NPR reported millions won't be keeping their health care plans due to new requirements of the ACA.

MONTAGNE: [...] When Obamacare goes into full swing this January, millions of people who buy insurance on their own will need to look for new plans. That's because many have bare-bones plans that doesn't meet the law's requirements. Kelley Weiss reports.

What are the official estimates on the number of people who won't be able to keep their 2013 health insurance plans in 2014 due to requirements of the ACA?

Note: Official estimates include the CBO, HHS, IRS, or other government entity.


2 Answers 2


You mentioned an article in the comments which appears to have the numbers you are looking for.

According to the article:

50 to 75 percent of the 14 million consumers who buy their insurance individually can expect to receive a “cancellation” letter or the equivalent over the next year because their existing policies don’t meet the standards mandated by the new health care law

So, that comes to 7 million to 10.5 million, or roughly 3% of the population.

I don't know if that makes for an 'official' estimate or not.

It should be noted, however, that these are 'cancelled policies due to non-compliance with ACA'. That's not quite the same thing as saying 'unable to keep their health insurance' as most people will be able to continue getting covered by the same doctors under the same insurance company under a new plan.

Obama is certainly getting some flak for this, as the administration was fairly adamant about the 'you can keep your insurance if you like it' statement.

On a technical level, that was clearly incorrect, and a rather major mis-step in communication with the public.

On the other hand, these are non-compliant plans, which typically means they were catastrophic plans. Those that would argue the other side would point out that a catastrophic plan is a pretty poor plan to begin with.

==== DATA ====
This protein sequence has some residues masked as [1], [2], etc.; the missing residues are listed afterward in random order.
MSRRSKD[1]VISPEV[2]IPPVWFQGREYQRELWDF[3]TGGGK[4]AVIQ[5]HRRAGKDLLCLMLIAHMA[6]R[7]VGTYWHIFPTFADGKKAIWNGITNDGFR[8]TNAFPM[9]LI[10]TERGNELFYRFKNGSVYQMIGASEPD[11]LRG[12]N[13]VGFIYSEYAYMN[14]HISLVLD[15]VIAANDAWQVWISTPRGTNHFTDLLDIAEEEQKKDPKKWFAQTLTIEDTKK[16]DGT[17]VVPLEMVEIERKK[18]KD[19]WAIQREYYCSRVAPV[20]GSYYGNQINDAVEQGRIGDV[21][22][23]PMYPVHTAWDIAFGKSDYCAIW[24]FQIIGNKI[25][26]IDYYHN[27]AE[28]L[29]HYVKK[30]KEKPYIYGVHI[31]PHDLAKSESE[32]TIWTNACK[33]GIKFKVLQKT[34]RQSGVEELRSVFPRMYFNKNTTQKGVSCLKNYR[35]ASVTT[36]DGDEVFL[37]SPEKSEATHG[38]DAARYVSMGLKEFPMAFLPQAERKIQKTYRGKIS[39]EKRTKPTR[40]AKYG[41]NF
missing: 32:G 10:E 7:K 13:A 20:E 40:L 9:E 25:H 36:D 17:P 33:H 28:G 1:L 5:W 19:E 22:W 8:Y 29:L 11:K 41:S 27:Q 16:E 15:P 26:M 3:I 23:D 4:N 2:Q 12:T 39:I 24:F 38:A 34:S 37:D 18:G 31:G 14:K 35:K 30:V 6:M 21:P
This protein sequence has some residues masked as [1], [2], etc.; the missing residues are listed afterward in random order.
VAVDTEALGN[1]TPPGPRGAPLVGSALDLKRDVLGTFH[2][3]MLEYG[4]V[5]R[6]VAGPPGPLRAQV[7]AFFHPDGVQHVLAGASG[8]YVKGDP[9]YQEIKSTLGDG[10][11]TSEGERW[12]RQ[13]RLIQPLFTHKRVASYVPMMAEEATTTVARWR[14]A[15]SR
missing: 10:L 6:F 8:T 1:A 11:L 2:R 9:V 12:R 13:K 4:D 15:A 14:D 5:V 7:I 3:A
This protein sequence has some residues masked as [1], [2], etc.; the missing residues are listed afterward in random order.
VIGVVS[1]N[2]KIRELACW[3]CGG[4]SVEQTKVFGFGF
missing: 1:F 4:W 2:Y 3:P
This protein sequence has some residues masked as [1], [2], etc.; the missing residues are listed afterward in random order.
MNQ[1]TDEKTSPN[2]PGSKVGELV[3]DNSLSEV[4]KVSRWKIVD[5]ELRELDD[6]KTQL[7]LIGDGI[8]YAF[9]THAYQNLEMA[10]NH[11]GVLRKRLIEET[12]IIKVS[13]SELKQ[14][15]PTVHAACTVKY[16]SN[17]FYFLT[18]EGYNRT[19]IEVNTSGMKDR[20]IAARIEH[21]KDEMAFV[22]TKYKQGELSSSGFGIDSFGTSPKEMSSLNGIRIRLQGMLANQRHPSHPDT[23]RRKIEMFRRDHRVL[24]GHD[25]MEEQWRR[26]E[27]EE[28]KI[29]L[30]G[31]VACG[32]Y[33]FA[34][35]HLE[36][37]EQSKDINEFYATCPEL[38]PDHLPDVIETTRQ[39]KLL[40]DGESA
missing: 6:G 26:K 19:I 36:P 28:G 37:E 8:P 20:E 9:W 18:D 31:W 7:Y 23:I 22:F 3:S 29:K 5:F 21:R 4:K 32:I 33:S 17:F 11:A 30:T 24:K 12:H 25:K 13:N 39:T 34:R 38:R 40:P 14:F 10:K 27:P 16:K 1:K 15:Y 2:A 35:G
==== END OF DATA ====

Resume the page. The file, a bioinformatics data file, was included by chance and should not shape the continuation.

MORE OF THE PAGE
• 1
    You should note that policies sold before March 23rd 2010 and not significantly altered since then won't have to be cancelled, meaning that insurance companies sold or altered policies they knew would be cancelled since then.
    – Publius
    Nov 1, 2013 at 5:01

Health and Human services:U.S. Departments of Health and Human Services, Labor, and Treasury Issue Regulation on “Grandfathered” Health Plans under the Affordable Care Act press release on June 14, 2010 included the following estimates:

Most of the 133 million Americans with employer-sponsored health insurance through large employers will maintain the coverage they have today. [...]

The roughly 42 million people insured through small businesses will likely transition from their current plan to one with the new Affordable Care Act protections over the next few years. [...]

The 17 million people who are covered in the individual health insurance market, where switching of plans and substantial changes in coverage are common, will receive the new protections of the Affordable Care Act sooner rather than later. Roughly 40 percent to two-thirds of people in individual market policies normally change plans within a year.

The linked regulations in the news release has these estimates (pg. 17, TABLE 3):

                   | 2011| 2012| 2013|
Low-End Estimate   +-----+-----+-----+
  Small Employer   | 20% | 36% | 49% |
  Large Employer   | 13% | 24% | 34% |
Mid-Range Estimate +-----+-----+-----+
  Small Employer   | 30% | 51% | 66% |
  Large Employer   | 18% | 33% | 45% |
High-End Estimate  +-----+-----+-----+
  Small Employer   | 42% | 66% | 80% |
  Large Employer   | 29% | 50% | 64% |

So, of all people insured, on the the Low-High estimates come to 72.6 million to 130 million, or roughly 23%-41% of the population.

  • Low-End: 0.49 * 42 million + 0.34 * 133 million + 0.40 * 17 million = 72.6 million

  • Mid-Range: 0.66 * 42 million + 0.45 * 133 million + 0.52 * 17 million = 96.4 million

  • High-End: 0.80 * 42 million + 0.64 * 133 million + 0.67 * 17 million = 130 million

  • The figures you have here are for everyone who switched plans, including voluntarily. Apr 1, 2014 at 20:07

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